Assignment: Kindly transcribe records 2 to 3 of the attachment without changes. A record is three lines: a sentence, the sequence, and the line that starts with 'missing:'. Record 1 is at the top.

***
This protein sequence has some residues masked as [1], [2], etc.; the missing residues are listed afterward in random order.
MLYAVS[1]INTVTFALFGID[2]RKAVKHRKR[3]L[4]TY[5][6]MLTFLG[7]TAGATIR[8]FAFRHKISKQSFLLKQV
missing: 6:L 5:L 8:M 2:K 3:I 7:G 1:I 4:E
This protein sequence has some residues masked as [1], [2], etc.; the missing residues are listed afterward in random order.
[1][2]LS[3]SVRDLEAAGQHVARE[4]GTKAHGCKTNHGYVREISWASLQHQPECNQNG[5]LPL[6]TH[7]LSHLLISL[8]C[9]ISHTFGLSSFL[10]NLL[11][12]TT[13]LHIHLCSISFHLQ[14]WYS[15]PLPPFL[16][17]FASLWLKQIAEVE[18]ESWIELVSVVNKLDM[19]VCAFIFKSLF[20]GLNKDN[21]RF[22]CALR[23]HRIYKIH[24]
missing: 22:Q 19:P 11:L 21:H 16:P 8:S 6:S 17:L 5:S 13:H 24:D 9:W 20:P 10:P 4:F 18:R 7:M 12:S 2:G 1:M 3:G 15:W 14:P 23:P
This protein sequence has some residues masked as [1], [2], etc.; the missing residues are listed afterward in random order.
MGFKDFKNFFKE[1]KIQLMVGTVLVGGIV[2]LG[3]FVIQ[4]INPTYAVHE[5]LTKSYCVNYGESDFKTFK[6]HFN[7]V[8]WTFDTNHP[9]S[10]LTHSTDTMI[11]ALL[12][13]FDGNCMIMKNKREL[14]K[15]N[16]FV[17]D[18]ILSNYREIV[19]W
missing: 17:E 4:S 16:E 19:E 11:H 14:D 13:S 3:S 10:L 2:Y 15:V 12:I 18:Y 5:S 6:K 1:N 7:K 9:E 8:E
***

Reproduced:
This protein sequence has some residues masked as [1], [2], etc.; the missing residues are listed afterward in random order.
[1][2]LS[3]SVRDLEAAGQHVARE[4]GTKAHGCKTNHGYVREISWASLQHQPECNQNG[5]LPL[6]TH[7]LSHLLISL[8]C[9]ISHTFGLSSFL[10]NLL[11][12]TT[13]LHIHLCSISFHLQ[14]WYS[15]PLPPFL[16][17]FASLWLKQIAEVE[18]ESWIELVSVVNKLDM[19]VCAFIFKSLF[20]GLNKDN[21]RF[22]CALR[23]HRIYKIH[24]
missing: 22:Q 19:P 11:L 21:H 16:P 8:S 6:S 17:L 5:S 13:H 24:D 9:W 20:P 10:P 4:F 18:R 7:M 12:S 2:G 1:M 3:G 15:W 14:P 23:P
This protein sequence has some residues masked as [1], [2], etc.; the missing residues are listed afterward in random order.
MGFKDFKNFFKE[1]KIQLMVGTVLVGGIV[2]LG[3]FVIQ[4]INPTYAVHE[5]LTKSYCVNYGESDFKTFK[6]HFN[7]V[8]WTFDTNHP[9]S[10]LTHSTDTMI[11]ALL[12][13]FDGNCMIMKNKREL[14]K[15]N[16]FV[17]D[18]ILSNYREIV[19]W
missing: 17:E 4:S 16:E 19:E 11:H 14:D 13:S 3:S 10:L 2:Y 15:V 12:I 18:Y 5:S 6:K 1:N 7:K 9:E 8:E